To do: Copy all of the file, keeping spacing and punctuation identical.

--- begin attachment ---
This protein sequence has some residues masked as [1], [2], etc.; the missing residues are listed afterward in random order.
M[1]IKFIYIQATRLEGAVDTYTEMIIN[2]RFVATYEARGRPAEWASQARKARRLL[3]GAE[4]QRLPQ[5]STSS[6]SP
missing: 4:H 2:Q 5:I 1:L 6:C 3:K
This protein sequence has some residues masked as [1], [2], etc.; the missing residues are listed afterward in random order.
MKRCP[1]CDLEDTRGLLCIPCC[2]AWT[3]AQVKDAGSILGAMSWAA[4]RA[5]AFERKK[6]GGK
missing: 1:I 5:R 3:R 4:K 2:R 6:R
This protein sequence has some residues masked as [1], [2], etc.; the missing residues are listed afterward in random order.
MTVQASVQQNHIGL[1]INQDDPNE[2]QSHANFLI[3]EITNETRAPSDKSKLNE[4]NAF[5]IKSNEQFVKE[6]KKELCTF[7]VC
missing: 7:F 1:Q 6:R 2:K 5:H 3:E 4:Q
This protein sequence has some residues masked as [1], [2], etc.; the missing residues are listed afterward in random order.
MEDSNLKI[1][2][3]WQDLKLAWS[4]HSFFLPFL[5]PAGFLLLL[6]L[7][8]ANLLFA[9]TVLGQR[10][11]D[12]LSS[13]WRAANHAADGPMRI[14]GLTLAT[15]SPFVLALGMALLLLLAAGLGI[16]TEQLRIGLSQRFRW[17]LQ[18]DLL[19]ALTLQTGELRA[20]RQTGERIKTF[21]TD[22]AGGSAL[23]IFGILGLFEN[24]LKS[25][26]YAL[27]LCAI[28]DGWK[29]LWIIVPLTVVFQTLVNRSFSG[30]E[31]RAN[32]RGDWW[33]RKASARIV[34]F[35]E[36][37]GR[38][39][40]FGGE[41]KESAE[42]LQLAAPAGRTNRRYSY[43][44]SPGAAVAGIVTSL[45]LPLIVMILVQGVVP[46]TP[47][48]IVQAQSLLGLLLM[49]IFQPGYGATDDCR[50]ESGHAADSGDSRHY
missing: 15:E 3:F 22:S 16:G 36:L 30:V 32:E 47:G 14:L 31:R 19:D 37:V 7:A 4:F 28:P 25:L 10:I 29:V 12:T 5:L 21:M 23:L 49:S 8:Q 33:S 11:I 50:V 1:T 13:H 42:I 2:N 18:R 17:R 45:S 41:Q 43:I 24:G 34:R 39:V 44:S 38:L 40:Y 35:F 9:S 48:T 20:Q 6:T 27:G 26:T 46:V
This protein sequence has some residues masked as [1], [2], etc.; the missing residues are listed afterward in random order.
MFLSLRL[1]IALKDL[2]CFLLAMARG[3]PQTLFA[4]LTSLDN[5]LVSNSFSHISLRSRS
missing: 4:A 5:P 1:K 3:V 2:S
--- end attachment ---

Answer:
This protein sequence has some residues masked as [1], [2], etc.; the missing residues are listed afterward in random order.
M[1]IKFIYIQATRLEGAVDTYTEMIIN[2]RFVATYEARGRPAEWASQARKARRLL[3]GAE[4]QRLPQ[5]STSS[6]SP
missing: 4:H 2:Q 5:I 1:L 6:C 3:K
This protein sequence has some residues masked as [1], [2], etc.; the missing residues are listed afterward in random order.
MKRCP[1]CDLEDTRGLLCIPCC[2]AWT[3]AQVKDAGSILGAMSWAA[4]RA[5]AFERKK[6]GGK
missing: 1:I 5:R 3:R 4:K 2:R 6:R
This protein sequence has some residues masked as [1], [2], etc.; the missing residues are listed afterward in random order.
MTVQASVQQNHIGL[1]INQDDPNE[2]QSHANFLI[3]EITNETRAPSDKSKLNE[4]NAF[5]IKSNEQFVKE[6]KKELCTF[7]VC
missing: 7:F 1:Q 6:R 2:K 5:H 3:E 4:Q
This protein sequence has some residues masked as [1], [2], etc.; the missing residues are listed afterward in random order.
MEDSNLKI[1][2][3]WQDLKLAWS[4]HSFFLPFL[5]PAGFLLLL[6]L[7][8]ANLLFA[9]TVLGQR[10][11]D[12]LSS[13]WRAANHAADGPMRI[14]GLTLAT[15]SPFVLALGMALLLLLAAGLGI[16]TEQLRIGLSQRFRW[17]LQ[18]DLL[19]ALTLQTGELRA[20]RQTGERIKTF[21]TD[22]AGGSAL[23]IFGILGLFEN[24]LKS[25][26]YAL[27]LCAI[28]DGWK[29]LWIIVPLTVVFQTLVNRSFSG[30]E[31]RAN[32]RGDWW[33]RKASARIV[34]F[35]E[36][37]GR[38][39][40]FGGE[41]KESAE[42]LQLAAPAGRTNRRYSY[43][44]SPGAAVAGIVTSL[45]LPLIVMILVQGVVP[46]TP[47][48]IVQAQSLLGLLLM[49]IFQPGYGATDDCR[50]ESGHAADSGDSRHY
missing: 15:E 3:F 22:S 16:G 36:L 30:V 32:E 47:G 14:L 31:R 19:D 37:V 7:A 4:F 28:P 25:L 10:I 29:V 12:T 5:L 21:M 23:L 49:S 8:Q 33:S 11:I 50:V 1:T 13:H 42:I 2:N 18:R 17:R 45:S 41:Q 43:I 24:G 34:R 39:V 44:S 38:L 40:Y 35:F 9:S 48:T 20:Q 6:T 27:G 26:T 46:V
This protein sequence has some residues masked as [1], [2], etc.; the missing residues are listed afterward in random order.
MFLSLRL[1]IALKDL[2]CFLLAMARG[3]PQTLFA[4]LTSLDN[5]LVSNSFSHISLRSRS
missing: 4:A 5:P 1:K 3:V 2:S